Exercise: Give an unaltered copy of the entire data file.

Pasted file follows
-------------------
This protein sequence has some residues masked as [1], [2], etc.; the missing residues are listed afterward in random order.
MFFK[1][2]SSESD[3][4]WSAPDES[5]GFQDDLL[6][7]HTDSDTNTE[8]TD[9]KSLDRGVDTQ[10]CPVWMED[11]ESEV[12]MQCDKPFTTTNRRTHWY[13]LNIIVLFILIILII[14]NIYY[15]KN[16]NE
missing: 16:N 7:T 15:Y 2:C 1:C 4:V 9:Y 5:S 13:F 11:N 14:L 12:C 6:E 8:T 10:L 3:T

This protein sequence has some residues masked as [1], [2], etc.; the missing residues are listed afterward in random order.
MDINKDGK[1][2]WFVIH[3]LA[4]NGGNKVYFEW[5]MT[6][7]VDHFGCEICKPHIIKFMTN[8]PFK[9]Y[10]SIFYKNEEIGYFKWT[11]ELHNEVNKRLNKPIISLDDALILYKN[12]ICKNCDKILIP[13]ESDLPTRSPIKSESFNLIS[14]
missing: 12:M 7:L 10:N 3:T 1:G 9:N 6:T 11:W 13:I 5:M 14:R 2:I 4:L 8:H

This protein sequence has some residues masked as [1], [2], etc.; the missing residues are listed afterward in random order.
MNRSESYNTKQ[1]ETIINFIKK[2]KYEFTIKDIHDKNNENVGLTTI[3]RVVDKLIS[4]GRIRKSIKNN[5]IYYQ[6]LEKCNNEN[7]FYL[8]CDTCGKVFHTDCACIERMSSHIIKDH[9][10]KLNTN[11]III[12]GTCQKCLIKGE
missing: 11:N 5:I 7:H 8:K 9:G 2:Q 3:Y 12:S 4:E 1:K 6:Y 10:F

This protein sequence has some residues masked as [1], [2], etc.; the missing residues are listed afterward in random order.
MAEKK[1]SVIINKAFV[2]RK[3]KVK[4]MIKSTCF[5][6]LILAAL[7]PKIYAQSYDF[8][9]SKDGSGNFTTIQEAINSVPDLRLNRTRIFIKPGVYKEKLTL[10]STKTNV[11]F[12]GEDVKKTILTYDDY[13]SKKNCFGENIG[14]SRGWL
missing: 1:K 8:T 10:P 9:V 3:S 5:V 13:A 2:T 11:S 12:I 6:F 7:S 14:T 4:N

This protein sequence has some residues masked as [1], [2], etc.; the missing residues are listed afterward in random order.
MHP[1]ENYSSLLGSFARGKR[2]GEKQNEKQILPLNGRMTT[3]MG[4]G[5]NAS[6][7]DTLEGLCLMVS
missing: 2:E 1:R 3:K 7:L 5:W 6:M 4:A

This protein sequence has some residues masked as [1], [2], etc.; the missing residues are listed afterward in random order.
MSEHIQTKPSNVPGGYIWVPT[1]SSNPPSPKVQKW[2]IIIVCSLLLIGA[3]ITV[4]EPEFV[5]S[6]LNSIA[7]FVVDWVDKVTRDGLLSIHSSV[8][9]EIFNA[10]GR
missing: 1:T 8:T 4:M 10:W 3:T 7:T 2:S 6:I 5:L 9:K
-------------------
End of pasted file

This protein sequence has some residues masked as [1], [2], etc.; the missing residues are listed afterward in random order.
MFFK[1][2]SSESD[3][4]WSAPDES[5]GFQDDLL[6][7]HTDSDTNTE[8]TD[9]KSLDRGVDTQ[10]CPVWMED[11]ESEV[12]MQCDKPFTTTNRRTHWY[13]LNIIVLFILIILII[14]NIYY[15]KN[16]NE
missing: 16:N 7:T 15:Y 2:C 1:C 4:V 9:Y 5:S 13:F 11:N 14:L 12:C 6:E 8:T 10:L 3:T

This protein sequence has some residues masked as [1], [2], etc.; the missing residues are listed afterward in random order.
MDINKDGK[1][2]WFVIH[3]LA[4]NGGNKVYFEW[5]MT[6][7]VDHFGCEICKPHIIKFMTN[8]PFK[9]Y[10]SIFYKNEEIGYFKWT[11]ELHNEVNKRLNKPIISLDDALILYKN[12]ICKNCDKILIP[13]ESDLPTRSPIKSESFNLIS[14]
missing: 12:M 7:L 10:N 3:T 1:G 9:N 6:T 11:W 13:I 5:M 14:R 2:I 4:L 8:H

This protein sequence has some residues masked as [1], [2], etc.; the missing residues are listed afterward in random order.
MNRSESYNTKQ[1]ETIINFIKK[2]KYEFTIKDIHDKNNENVGLTTI[3]RVVDKLIS[4]GRIRKSIKNN[5]IYYQ[6]LEKCNNEN[7]FYL[8]CDTCGKVFHTDCACIERMSSHIIKDH[9][10]KLNTN[11]III[12]GTCQKCLIKGE
missing: 11:N 5:I 7:H 8:K 9:G 2:Q 3:Y 12:S 4:E 1:K 6:Y 10:F

This protein sequence has some residues masked as [1], [2], etc.; the missing residues are listed afterward in random order.
MAEKK[1]SVIINKAFV[2]RK[3]KVK[4]MIKSTCF[5][6]LILAAL[7]PKIYAQSYDF[8][9]SKDGSGNFTTIQEAINSVPDLRLNRTRIFIKPGVYKEKLTL[10]STKTNV[11]F[12]GEDVKKTILTYDDY[13]SKKNCFGENIG[14]SRGWL
missing: 1:K 8:T 10:P 9:V 3:S 5:V 13:A 2:T 11:S 12:I 6:F 7:S 14:T 4:N

This protein sequence has some residues masked as [1], [2], etc.; the missing residues are listed afterward in random order.
MHP[1]ENYSSLLGSFARGKR[2]GEKQNEKQILPLNGRMTT[3]MG[4]G[5]NAS[6][7]DTLEGLCLMVS
missing: 2:E 1:R 3:K 7:L 5:W 6:M 4:A

This protein sequence has some residues masked as [1], [2], etc.; the missing residues are listed afterward in random order.
MSEHIQTKPSNVPGGYIWVPT[1]SSNPPSPKVQKW[2]IIIVCSLLLIGA[3]ITV[4]EPEFV[5]S[6]LNSIA[7]FVVDWVDKVTRDGLLSIHSSV[8][9]EIFNA[10]GR
missing: 1:T 8:T 4:M 10:W 3:T 7:T 2:S 6:I 5:L 9:K